The dust that Juancho bit down south ended up in Juancho’s mouth.
Three days after the crash new bruises, brewed deep in fatty tissue and steeped in airport layovers, bloomed like bubbles rising from the stem of a champagne glass. Pop! This one looks like an indigo nimbus, this one looks like Mr. Spock. Bar and stem turned traitors, like being stabbed in the gut by your best friend, your own damn kin. The contusions are nothing compared to the invisible pain between the ribs. A strain, a pull, a cracked bone? Who knows, but it keeps me hunched like a geriatric wincing out of bed, standing up, lifting a coffee cup.
Is it worth a couple grand to get that pedal a few centimeters higher off the deck? You know it.
Those first few seconds rolling over in the dirt, hunching, afraid to take the inventory. The sky above so blue and the clouds ever-receding into it. Always on the move, never disappearing. What is that? I calculate how far I am from the road, and what will it take? A four-wheeler? A danged helicopter? Too much to consider, and besides, you’re probably fine. Ambulatory anyway, once you suck it up and face things.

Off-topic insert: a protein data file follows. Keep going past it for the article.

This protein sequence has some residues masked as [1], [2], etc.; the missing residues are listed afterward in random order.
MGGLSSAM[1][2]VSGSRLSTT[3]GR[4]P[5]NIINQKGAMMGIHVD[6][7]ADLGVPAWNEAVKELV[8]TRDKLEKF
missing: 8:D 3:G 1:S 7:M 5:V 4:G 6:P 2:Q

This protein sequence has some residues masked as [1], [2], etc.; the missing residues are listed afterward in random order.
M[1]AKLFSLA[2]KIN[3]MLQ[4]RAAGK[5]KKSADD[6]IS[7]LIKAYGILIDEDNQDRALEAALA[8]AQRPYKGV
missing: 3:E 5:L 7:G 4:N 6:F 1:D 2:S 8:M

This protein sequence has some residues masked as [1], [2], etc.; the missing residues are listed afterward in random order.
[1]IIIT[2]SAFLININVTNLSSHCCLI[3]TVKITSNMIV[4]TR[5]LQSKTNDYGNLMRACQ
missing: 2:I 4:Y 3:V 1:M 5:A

I’m glad for Hitops. Standing over me, not panicking, already celebrating the nuances of what was hopefully a spectacular crash. I remember the taste of dirt, and a hand deflecting a wheel, black frame swooping down on me like a raptor, claws out for blood.
“Just give me a minute.” Hands and knees now, things slowly un-fuzzing, hard drive reboot almost complete. Open in Safe Mode? Your operating system experienced an unexpected error. I guess I hit my head, but it doesn’t hurt. This hot knife in between the ribs is the issue. Stand up. Whoa! Bad idea. Lay back down, feet on helmet, the friendly blue sky and the retreating clouds. Yes, much better. Just a few more minutes of this please.
Finally rising, stable. I can do this. All I can do not to smash this carbon fiber piece of shit into the nearest pine, or raise it above my head and crush it onto the artificial Munson turf. Honestly, I should sue the Forest Service for laying down a pitcher’s mound on our lovely sand and pine bed.
“It will bring more riders to the trail!” they said, as if that is somehow a good thing.
Oh well, nothing to do but heal, and shop for a new bike, which always fixes everything.